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I've already done a lot of searching around MSE for this. (In particular, If a sequence has two convergent subsequences with different limits, then it does not converge.)

The Cauchy criterion has not been covered yet.

I would like to show - without using the fact that a converging sequence has converging subsequences, in which both cases have the same limits - that if I have two subsequences with differing limits, the sequence does not converge.

That is, $\exists \epsilon > 0$ such that for all $M \in \mathbb{N}$, there is an $n \geq M$ such that $|x_n - x| \geq \epsilon$.

(I hope my negation above is correct.)

I am given two subsequences of $x_n$, namely $x_{n_i} \overset{i \to \infty}{\to}a$ and $x_{m_i} \overset{i \to \infty}{\to}b$, $a \neq b$.

Suppose, by way of contradiction, that $\lim\limits_{n \to \infty}x_n = x$.

I have the subsequence convergence, so something like $|x_{n_i} - a| < \text{?}$ and $|x_{m_i} - b| < \text{??}$.

I thought maybe to use a trick here: $$|x_n - x| = |x_{n}-x_{n_i}+x_{n_i}-a-x_{m_i}+x_{m_i}-b+b+a-x|$$ but I'm not sure how to proceed from here (triangle inequality isn't helpful).

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  • $\begingroup$ If the two limits are $l_1$ and $l_2$, let $\epsilon =\vert (l_1-l_2)\vert /2$ and negate the def of limit of a sequence. Drawing the picture will help. $\endgroup$ – Matematleta Jun 1 '16 at 15:03
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As you know, the definition of $a_n \to c$ is $$\forall \epsilon>0\text{ } \exists N \in \Bbb{N} \text{ such that } s > N \implies |c - x_s| < \epsilon$$ The negation of this definition is simply, for any $c$, $$\exists\epsilon>0\text{ such that } \forall N \in \Bbb{N} \text{ } \exists s > N \text{ such that } |c - x_s| \ge \epsilon$$ And now we merely wish to show that this second statement applies to the series in question. Pick a value of $c$. We wish to show that the sequence does not converge to $c$. Now, either $b \ne c$ or $a \ne c$ (or both). Without loss of generality, assume $a \ne c$. Then let $\epsilon = |a-c|/2$. Now let $N$ be any natural number.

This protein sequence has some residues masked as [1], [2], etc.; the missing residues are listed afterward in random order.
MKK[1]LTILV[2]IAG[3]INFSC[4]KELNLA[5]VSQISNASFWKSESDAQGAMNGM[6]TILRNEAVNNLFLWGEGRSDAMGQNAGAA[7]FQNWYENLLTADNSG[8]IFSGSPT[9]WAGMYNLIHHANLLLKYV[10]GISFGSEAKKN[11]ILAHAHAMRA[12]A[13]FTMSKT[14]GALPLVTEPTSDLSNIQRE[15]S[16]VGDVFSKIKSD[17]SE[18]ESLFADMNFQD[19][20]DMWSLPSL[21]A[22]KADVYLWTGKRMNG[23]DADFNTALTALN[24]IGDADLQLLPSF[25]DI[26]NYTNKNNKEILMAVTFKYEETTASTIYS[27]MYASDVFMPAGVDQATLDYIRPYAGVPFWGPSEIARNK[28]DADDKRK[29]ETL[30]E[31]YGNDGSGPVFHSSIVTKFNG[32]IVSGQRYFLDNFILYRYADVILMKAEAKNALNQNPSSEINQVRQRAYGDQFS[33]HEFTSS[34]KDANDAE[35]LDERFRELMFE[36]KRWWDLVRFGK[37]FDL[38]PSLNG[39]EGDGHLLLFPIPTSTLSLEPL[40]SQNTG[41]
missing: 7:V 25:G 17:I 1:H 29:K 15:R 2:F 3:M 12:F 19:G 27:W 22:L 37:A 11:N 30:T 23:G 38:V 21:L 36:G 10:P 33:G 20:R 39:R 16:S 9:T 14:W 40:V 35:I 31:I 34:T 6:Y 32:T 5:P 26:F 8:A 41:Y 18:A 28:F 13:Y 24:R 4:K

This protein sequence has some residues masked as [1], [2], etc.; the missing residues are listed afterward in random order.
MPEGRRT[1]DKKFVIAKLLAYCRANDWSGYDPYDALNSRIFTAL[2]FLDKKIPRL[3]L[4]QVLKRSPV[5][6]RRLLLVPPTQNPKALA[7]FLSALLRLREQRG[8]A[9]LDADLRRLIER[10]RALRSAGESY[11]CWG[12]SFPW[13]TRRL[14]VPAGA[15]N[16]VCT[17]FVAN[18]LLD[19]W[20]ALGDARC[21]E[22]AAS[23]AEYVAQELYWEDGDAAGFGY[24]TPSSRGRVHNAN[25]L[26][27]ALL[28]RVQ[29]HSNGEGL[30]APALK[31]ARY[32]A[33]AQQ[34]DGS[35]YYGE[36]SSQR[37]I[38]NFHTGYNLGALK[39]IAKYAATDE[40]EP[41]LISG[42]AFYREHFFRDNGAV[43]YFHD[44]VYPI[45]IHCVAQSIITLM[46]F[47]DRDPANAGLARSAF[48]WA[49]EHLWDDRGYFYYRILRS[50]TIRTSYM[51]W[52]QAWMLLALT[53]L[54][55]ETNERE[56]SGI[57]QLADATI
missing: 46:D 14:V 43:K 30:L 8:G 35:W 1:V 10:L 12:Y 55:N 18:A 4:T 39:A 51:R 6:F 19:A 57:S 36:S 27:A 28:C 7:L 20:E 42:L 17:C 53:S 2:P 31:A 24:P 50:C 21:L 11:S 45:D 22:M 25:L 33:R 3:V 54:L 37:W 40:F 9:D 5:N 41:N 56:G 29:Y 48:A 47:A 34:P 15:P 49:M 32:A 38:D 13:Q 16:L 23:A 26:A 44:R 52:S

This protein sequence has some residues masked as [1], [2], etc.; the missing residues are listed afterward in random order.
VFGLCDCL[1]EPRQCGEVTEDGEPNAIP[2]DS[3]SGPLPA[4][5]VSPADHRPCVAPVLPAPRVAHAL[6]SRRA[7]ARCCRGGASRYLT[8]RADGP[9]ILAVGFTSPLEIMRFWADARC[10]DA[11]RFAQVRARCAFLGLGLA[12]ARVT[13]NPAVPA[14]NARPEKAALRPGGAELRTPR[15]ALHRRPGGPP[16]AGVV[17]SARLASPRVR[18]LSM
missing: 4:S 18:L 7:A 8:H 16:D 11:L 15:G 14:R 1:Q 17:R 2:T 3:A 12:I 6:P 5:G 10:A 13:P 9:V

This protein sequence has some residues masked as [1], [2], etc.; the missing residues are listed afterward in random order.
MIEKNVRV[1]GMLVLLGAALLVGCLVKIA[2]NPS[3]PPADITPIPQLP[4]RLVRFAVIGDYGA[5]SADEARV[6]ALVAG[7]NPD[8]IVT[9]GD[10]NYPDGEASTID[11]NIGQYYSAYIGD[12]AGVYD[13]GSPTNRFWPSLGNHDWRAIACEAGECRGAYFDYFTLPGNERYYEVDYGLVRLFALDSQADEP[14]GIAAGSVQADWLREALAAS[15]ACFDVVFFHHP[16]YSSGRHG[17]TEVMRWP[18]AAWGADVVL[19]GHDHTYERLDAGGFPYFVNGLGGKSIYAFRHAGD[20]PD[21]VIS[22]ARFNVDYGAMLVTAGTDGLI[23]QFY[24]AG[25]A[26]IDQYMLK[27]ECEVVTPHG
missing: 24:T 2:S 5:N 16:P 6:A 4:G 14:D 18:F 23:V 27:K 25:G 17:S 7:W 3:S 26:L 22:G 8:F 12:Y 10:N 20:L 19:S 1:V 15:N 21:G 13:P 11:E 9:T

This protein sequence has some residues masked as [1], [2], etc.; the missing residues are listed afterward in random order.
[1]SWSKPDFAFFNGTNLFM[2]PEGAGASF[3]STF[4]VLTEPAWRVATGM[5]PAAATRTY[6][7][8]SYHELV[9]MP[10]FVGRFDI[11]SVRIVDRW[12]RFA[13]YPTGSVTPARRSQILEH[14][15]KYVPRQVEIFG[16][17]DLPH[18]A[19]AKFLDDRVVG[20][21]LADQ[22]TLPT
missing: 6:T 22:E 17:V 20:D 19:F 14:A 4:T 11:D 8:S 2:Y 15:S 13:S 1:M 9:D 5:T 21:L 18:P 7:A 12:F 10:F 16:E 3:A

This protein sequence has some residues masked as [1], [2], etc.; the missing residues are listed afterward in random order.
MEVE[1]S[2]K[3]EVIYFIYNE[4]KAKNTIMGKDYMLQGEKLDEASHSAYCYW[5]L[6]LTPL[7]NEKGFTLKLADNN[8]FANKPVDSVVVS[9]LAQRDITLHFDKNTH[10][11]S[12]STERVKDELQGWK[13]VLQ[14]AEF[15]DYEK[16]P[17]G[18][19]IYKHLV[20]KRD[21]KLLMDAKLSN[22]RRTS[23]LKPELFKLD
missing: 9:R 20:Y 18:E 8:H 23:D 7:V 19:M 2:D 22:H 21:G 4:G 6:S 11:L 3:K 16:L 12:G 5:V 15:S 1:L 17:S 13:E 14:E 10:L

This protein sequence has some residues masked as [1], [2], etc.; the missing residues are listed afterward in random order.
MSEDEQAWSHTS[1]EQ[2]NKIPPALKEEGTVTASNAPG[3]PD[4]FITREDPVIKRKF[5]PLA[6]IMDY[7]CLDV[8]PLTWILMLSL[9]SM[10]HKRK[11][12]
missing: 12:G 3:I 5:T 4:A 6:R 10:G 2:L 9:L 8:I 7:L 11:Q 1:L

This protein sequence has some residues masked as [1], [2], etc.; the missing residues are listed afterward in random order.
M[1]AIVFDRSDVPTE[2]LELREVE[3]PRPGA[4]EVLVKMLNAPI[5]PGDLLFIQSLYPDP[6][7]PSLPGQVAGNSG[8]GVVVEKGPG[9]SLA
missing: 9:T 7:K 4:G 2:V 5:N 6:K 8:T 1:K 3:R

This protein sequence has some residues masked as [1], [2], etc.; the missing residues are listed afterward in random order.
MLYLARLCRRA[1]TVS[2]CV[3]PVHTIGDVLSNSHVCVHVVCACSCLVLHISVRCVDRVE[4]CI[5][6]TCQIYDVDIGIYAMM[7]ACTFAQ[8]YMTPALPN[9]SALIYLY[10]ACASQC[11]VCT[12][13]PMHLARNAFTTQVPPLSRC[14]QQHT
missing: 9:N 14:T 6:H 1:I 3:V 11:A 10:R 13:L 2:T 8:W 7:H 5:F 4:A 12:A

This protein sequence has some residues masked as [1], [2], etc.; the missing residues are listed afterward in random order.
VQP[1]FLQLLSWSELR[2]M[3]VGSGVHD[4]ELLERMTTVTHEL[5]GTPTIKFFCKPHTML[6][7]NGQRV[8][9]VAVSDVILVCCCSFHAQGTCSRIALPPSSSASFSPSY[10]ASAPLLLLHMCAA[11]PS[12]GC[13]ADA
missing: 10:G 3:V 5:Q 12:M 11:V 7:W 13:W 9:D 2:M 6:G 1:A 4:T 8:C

Our task, now, is to find some $s>N$ so that $|c - x_s| \ge \epsilon$. Since $(x_{n_i})$ converges to $a$, let $s = n_i$, where $n_i$ is large enough so that $|a-x_{n_i}| < \epsilon$ and $n_i > N$. Then $$|c - a| = |c - x_s + x_s - a| \le |c - x_s| + |a - x_s| < |c - x_s| + \epsilon = |c - x_s| + |c-a|/2$$ Therefore, $$|c - x_s| > |c-a|/2 = \epsilon$$ And we're done. We have shown that for any real number $c$, our sequence cannot converge to $c$. I hope this was helpful.

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You don't need to consider two subsequences: it's easier to prove the statement in a different way.

Suppose the sequence $x_n$ converges to $a$. I'll prove that any subsequence converges to $a$.

A subsequence is given by an increasing function $i\mapsto n_i$. In particular, for every $N$ there is $I$ with $n_I>N$ (otherwise the range of $i\mapsto n_i$ would be finite) and so $n_i>N$ for every $i>I$.

So, let $\varepsilon>0$. By assumption, there exists $N$ with $|x_n-a|<\varepsilon$, for every $n>N$. If $n_i>N$ for every $i>I$, we have, in particular, that $|x_{n_i}-a|<\varepsilon$, for every $i>I$, thereby proving that the subsequence $x_{n_i}$ converges to $a$.

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Yes, your negation is correct (your notations are a little dangerous, though, $x_n$ being a series, $x$ a real and $x_{n_i}$ a subseries of $x_n$, but I will keep them here)

Let us consider $x \in \mathbb{R} \setminus a$

Let us pose $\epsilon = \frac{|a-x|}{2}$.

Let us consider $M \in \mathbb{N}$

With the limit of $x_{n_i}$ (and the definition of limit), we know there exists some $I \in \mathbb{N}$ such that $\forall i \geq I$, $|x_{n_i} - a| < \epsilon$

Let us pose $N = n_I $.

$|x_N-x|\geq |a-x| - \epsilon = \frac{|a-x|}{2} \geq \epsilon $

So $x_n$ cannot have a limit different than $a$.

Let us pose $\epsilon = \frac{a+b}{2}$

With the limit of $x_{m_i}$ (and the definition of limit), we know there exists some $I \in \mathbb{N}$ such that $\forall i \geq I$, $|x_{m_i} - b| < \epsilon$

Let us pose $N=m_I$

$|x_N-a| \geq |a-b| - \epsilon = \epsilon $

So $x_n$ cannot converge in $a$

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